May 15, 2023
An Interdisciplinary Workshop in Breathing with the Scottish Breath Network
We invite expressions of interest to take part in our interdisciplinary workshop on breathing. We have 9 slots available for short talks, in the pecha kucha style (approximately 5 minutes), broadly connected to the three strands of the workshop: breath practice, voice exercise, and literary engagement.
The workshop will bring together academics and artists interested in breath practices, breathing disorders, and creative engagement with breath. Through the three distinct breath approaches, we will explore our personal and cultural relationships with breath, breathlessness, and breathing. Following each of the participatory opening practices, there will be short presentations by participants on their interest in breath, which may be personal, creative, intellectual, health-related, or a mixture.
We invite those who are interested in participating to send us an expression of interest, with a 150-word summary of your interest in breath and area of expertise, and which strand your work would fit most closely with.
In our selection process, we will aim to include a variety of expertise, experience, and disciplinary areas, as well as taking into account various career stages, ensuring we include a significant number of early career researchers and practitioners. We also aim for inclusion and diversity in demography. Given the Glasgow context, we will give a certain number of spaces to those whose work and lives are predominantly based in Scotland, therefore building the specific ‘Scottish’ dimension of the network. However, the event is not restricted to Glasgow/Scotland residents.
We are able to provide some remuneration and help with travel costs for self-employed practitioners, and/or unfunded early career researchers (including PhD students). Please note there is a limited budget for this.
We seek to accommodate all access and participatory needs: if you have any queries or concerns about what exactly the workshop entails, please get in touch.
Please send expressions of interest by Monday 20th March 2023 to Dr Marie Allitt email@example.com. Please include:
Maximum 150 word summary of your work and interests
Which strand (breath, voice, or literary) you most closely align with
Relevant employment and/or career stage information
Request for remuneration/expenses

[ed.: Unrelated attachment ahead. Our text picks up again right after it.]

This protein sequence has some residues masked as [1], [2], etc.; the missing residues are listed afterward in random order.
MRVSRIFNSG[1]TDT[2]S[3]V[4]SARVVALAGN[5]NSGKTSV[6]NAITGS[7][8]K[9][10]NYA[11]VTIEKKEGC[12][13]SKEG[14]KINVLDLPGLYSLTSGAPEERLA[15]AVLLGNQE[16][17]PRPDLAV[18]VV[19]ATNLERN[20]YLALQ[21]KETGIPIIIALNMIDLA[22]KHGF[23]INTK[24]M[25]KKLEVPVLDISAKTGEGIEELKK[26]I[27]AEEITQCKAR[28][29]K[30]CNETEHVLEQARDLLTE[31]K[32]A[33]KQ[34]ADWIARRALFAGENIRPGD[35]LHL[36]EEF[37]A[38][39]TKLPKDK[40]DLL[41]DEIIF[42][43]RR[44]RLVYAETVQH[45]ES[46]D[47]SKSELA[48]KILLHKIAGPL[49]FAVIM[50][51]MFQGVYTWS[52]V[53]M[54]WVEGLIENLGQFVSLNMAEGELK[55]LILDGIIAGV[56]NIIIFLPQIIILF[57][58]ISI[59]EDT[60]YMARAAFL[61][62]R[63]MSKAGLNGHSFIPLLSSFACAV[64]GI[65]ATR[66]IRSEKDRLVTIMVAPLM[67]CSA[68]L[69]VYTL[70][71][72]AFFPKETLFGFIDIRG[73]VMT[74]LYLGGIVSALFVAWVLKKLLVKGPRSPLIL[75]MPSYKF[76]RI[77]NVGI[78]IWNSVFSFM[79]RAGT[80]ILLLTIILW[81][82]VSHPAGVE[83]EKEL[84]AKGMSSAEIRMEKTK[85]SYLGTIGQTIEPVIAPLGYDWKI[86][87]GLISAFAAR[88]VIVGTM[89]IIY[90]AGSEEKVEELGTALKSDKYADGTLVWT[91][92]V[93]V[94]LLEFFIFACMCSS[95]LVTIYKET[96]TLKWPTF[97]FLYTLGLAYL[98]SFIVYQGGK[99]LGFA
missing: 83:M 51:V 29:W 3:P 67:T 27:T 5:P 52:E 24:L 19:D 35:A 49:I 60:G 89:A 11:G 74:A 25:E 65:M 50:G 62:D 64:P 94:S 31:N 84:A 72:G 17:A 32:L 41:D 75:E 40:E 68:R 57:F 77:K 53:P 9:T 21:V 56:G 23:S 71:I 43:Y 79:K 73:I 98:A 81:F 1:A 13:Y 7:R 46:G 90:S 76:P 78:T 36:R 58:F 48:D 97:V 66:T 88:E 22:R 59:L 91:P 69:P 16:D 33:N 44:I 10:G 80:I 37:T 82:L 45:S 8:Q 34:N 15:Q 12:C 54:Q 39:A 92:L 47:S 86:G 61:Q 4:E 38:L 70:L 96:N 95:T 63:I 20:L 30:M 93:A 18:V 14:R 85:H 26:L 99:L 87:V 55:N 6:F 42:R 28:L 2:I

Any access requirements
Network Details and Rationale:
The Scottish Breath Network was launched in 2021, with funding from Creative Scotland and support from the Royal Conservatoire of Scotland. It is currently managed by Professor Laura Gonzalez. The network aims to connect people in Scotland who have an interest in the breath.
This event will contribute to knowledge around breath practices, raising awareness of cultural and social attitudes to breath and breathlessness. Attention to breath has been raised in recent years due to the respiratory aspect of Covid-19, where breathlessness has been made particularly visible and palpable. Our workshop, and successive connections, will build upon this awareness, and examine how our attitudes have been influenced by such recent events. Arguably, we are all paying attention to breathing in different ways to before, and so this may be a valuable time in which to draw out the impact of breath on society. Equally prevalent and growing in significance for society is breath, protest, and human rights. The Black Lives Matter movement has grown rapidly in recent years, with the memorably tragic ‘I can’t breathe’ becoming a symbol of violence, brutality, and oppression.
We hope that this event, and subsequent expansion of the Network, will develop interdisciplinary collaboration, in particular bringing together those with expertise in breath practices with artists and academics. We believe there is the potential for rich, powerful collaboration by bringing artists and creative practitioners together with academics to develop further public engagement, impact, and publications, contributing to cultural understandings of breath.
If you have any queries, please contact Dr Marie Allitt (firstname.lastname@example.org) or Professor Laura Gonzalez (email@example.com).